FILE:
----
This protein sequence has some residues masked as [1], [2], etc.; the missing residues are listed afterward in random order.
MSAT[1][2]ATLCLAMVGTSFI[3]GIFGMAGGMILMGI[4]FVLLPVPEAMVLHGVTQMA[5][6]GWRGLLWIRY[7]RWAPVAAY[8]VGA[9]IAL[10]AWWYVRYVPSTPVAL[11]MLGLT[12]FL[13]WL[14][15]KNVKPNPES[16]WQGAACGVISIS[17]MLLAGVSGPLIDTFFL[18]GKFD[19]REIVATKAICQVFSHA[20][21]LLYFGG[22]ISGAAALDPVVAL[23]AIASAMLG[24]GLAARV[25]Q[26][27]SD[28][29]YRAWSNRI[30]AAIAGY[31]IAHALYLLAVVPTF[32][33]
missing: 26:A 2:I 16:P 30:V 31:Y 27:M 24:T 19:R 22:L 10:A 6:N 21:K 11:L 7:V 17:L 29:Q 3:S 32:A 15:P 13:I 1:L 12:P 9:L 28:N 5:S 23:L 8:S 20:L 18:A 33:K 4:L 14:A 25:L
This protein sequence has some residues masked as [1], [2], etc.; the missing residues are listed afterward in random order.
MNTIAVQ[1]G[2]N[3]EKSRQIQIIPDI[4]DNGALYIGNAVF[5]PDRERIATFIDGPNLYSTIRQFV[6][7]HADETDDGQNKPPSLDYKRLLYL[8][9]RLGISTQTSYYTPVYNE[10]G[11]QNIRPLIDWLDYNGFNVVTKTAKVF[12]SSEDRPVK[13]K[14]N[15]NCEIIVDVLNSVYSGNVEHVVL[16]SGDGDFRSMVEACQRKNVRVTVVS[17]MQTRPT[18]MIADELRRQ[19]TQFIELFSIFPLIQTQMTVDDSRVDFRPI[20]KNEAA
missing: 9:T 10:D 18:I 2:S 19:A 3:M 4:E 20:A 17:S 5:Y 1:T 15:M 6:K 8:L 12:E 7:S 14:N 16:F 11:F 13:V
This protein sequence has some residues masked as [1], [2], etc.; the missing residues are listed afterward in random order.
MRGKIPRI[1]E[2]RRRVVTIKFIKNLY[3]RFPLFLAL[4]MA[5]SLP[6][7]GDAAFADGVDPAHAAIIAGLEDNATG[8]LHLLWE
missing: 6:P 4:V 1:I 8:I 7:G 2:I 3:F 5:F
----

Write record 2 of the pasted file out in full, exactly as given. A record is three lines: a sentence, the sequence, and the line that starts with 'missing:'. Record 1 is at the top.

This protein sequence has some residues masked as [1], [2], etc.; the missing residues are listed afterward in random order.
MNTIAVQ[1]G[2]N[3]EKSRQIQIIPDI[4]DNGALYIGNAVF[5]PDRERIATFIDGPNLYSTIRQFV[6][7]HADETDDGQNKPPSLDYKRLLYL[8][9]RLGISTQTSYYTPVYNE[10]G[11]QNIRPLIDWLDYNGFNVVTKTAKVF[12]SSEDRPVK[13]K[14]N[15]NCEIIVDVLNSVYSGNVEHVVL[16]SGDGDFRSMVEACQRKNVRVTVVS[17]MQTRPT[18]MIADELRRQ[19]TQFIELFSIFPLIQTQMTVDDSRVDFRPI[20]KNEAA
missing: 9:T 10:D 18:I 2:S 19:A 3:M 4:E 20:A 17:S 5:Y 1:T 15:M 6:K 8:L 12:E 7:S 14:N 16:F 11:F 13:V